We like to take the advice of locals on where to visit, and the Cataract Gorge Reserve (catchy name, right?) rates high on the list of Launceston locals’ favourite places. Situated within a short distance of the town centre, this natural reserve’s beauty has been supplemented with man-made facilities that have turned it into a fantastic recreation ground.
After the Gorge was discovered by the first European in 1804, it was developed as a recreational area for Launceston's inhabitants.
When approaching the Gorge from the carpark, it's immediately evident why this is a special place.
In the distance, a suspension bridge beckons us on the twenty-minute walk over the South Esk River and around the basin.
We start along the walkway, stopping often to admire the flowers, the rocks and the view.
The bridge was originally opened in 1904 and has survived multiple floodings of the river.
The cliffs on either side of the South Esk River beckon rock climbers and abseilers who seek adventures.
When the South Esk River was last in flood in 2009, its waters reached the base of the two-storey café/amenities block on the reserve.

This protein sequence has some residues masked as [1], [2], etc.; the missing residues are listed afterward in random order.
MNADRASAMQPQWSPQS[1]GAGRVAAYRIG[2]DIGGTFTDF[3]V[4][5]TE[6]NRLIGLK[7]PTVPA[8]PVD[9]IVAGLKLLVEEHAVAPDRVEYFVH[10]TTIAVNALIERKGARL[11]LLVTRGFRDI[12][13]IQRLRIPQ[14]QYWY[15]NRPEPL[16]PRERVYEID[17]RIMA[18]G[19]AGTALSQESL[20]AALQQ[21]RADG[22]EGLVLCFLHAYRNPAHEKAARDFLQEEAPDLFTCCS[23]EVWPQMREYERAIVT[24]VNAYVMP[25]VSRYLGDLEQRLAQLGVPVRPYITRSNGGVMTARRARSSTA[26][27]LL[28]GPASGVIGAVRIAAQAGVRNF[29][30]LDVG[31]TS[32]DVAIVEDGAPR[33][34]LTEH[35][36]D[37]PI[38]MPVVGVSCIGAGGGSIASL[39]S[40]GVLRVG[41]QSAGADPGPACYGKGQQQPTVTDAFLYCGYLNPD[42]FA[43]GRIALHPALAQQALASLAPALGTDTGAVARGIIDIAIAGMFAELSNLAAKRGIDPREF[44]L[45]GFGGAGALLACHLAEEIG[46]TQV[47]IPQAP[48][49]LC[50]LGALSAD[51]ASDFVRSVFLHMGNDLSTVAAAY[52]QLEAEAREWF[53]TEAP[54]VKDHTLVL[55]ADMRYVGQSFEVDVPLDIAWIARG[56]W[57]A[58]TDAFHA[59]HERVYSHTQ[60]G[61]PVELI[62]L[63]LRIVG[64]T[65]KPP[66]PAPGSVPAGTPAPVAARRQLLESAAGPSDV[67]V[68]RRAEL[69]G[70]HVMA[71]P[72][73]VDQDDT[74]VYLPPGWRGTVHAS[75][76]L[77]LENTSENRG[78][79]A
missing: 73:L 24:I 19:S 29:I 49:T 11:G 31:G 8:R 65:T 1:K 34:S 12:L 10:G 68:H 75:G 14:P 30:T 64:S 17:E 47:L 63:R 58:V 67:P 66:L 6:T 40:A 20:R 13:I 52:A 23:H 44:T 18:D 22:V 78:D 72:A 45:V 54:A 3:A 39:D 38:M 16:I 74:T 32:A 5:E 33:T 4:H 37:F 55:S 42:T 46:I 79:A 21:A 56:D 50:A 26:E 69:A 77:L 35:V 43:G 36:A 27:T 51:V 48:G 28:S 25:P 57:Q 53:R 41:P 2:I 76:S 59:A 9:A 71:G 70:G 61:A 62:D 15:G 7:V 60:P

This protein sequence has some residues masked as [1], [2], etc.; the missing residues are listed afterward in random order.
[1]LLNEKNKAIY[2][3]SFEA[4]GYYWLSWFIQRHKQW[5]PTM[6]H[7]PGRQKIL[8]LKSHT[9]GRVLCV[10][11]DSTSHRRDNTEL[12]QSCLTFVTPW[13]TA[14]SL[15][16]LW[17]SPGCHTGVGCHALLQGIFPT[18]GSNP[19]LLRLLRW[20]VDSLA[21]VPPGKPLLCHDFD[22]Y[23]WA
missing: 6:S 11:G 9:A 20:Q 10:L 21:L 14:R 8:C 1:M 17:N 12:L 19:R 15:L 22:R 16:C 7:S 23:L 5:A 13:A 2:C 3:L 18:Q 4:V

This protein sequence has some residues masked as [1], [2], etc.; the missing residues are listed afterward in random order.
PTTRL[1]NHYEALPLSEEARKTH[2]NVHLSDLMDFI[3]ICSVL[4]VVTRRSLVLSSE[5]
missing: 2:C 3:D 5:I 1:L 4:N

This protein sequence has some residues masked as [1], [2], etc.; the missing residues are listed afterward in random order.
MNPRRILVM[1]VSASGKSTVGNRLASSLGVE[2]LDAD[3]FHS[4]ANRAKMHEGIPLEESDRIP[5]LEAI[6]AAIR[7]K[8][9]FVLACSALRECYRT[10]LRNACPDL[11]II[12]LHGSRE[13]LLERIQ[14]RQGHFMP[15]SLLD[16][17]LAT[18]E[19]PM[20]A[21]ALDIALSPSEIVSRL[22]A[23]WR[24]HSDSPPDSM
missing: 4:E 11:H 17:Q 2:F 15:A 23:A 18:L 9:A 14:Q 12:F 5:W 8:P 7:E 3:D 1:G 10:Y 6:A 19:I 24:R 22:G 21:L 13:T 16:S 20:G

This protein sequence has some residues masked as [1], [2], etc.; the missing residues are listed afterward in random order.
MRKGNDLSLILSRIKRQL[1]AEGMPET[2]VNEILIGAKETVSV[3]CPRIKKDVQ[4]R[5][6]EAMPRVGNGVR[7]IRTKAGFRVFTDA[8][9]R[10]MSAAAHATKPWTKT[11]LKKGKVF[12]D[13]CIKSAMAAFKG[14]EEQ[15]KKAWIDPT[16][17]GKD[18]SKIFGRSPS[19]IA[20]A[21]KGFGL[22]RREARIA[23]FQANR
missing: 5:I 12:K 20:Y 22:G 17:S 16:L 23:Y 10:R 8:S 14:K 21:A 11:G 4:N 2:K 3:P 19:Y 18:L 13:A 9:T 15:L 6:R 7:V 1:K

Locals like to swim in the river and during our walk we see youths jumping from the rocks into its depths. When we put our toes in the water, the chilly temperature dissuaded us from going for a swim.
We examine this picnic shelter carefully to determine its construction materials. Brioni points out the cracks in the rendered cement as proof that the posts aren't timber.
A chair-lift conveys tourists above the basin's water. Our ratio of adult-to-children prevents us from taking a ride too.
All along the circuit, our girls race and balance, enjoying the journey as much as the view!
One of the reserve's peacocks comes down to greet us but doesn't let the girls get too close. Later in the carpark, it admires itself in its reflection on vehicles and flirts briefly with our bus.
Stone picnic shelters have to be extremely well-built — they are inundated when the river floods.
After our survey of the grounds, the girls changed into their swimmers and dashed to the pool. The waters are pretty shallow, but with the sun already over the top of the cliffs, it turned cold quickly and we didn’t stay very long.
Using their kickboards, Cali and Dell move their games into the water.
A railing divides the shallow and deeper waters, and Aisha and Brioni prefer to be on the deeper side as they practice holding their breath and swimming underwater.
Today’s visit to the Gorge provided a great overview of its facilities. There’s more to explore, and we’ll keep this in mind as we travel around the local area. Now that we know how good it is, we’ll be back!